• and nearly 95 per cent of the Earth’s land  areas could become degraded by 2050.
  • Critical to sustainable rural transformation and the achievement of the SDGs by 2030  will be the significant strengthening of the performance of the water sector and achieving land neutrality.
  • This calls for new investment in water- and land-use  technologies, greater application of circular and conservation practices, and  renewed efforts to strengthen the role of local institutions and incentives in
  • managing natural and environmental resources.
  • Access to land and promotion and support of smallholder agriculture
  • Digitization of land registration An important step towards progressive land ownership and tenure systems is comprehensive and accurate land registration
  • Special attention to rural women In most developing countries, rural women play a crucial role in production and output processing activities
  • Secure and equal access to land is necessary, but it is insufficient by itself to foster the effective use of land by rural women. Rural women also need improved access to other resources, such as credit, technology, extension services and markets.
  • To ensure a prosperous future for indigenous peoples, both culturally and economically, secure access to their ancestral lands must be guaranteed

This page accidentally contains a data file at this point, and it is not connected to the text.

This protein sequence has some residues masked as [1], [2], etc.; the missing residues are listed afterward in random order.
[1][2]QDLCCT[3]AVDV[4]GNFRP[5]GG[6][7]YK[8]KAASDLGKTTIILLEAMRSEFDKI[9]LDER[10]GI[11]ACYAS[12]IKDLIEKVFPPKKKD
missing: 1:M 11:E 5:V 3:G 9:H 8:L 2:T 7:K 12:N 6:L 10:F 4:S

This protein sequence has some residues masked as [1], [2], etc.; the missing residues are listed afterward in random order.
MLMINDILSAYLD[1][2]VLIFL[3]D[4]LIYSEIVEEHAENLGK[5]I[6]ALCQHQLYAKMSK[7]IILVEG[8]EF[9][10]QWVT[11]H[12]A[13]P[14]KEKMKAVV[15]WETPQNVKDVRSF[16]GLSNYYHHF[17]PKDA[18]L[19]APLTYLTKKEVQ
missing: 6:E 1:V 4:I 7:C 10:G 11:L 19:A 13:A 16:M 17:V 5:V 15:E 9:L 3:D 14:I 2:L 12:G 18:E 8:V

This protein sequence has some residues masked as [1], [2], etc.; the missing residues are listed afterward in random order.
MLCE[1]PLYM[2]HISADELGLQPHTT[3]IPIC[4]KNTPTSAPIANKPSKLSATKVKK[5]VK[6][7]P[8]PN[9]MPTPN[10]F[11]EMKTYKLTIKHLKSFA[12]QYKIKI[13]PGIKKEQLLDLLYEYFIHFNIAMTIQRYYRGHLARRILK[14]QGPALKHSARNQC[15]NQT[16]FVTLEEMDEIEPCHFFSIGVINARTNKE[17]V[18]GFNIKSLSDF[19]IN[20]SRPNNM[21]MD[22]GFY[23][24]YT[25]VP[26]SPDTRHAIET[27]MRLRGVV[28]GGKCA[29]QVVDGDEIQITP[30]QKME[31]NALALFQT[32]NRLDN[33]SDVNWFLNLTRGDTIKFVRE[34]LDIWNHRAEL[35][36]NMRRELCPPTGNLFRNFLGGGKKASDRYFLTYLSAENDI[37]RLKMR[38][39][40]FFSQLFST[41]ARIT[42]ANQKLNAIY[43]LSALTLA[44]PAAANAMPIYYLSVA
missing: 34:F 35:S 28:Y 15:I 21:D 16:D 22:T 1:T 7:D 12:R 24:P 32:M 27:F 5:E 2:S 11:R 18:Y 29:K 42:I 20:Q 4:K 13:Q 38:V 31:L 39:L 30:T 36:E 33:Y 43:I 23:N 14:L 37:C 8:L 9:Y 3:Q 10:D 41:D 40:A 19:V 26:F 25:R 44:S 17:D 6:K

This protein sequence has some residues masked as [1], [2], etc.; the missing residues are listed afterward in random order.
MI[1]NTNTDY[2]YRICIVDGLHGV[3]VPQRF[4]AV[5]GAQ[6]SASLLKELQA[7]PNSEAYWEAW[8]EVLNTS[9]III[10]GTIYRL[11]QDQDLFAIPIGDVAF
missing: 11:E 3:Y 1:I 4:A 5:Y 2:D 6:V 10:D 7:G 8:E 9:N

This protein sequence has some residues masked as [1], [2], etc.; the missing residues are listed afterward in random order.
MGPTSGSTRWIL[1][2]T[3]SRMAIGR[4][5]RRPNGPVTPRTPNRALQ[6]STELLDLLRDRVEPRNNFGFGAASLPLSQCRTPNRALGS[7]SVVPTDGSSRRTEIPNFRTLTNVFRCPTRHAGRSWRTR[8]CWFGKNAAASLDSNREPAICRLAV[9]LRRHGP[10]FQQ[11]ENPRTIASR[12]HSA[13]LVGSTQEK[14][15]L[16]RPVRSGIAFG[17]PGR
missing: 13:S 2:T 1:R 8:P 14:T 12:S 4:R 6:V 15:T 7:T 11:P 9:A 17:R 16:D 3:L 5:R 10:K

• Policies for protecting water, Policies for protecting land, Land restoration
  • Land reform policies should be complemented by efforts to improve these aspects as well.

The World Social Report (previously Report on the World Social Situation) is prepared by the Division for Inclusive Social Development of the United Nations Department of Economic and Social Affairs (UNDESA).

Over the years, the Report has served as a background document for discussion and policy analysis of socio-economic matters at the intergovernmental level, and has aimed at contributing to the identification of emerging social trends of international concern and to the analysis of relationships among major development issues which have both international and national dimensions. World Social Report 2021: Reconsidering Rural Development

rural social report 2021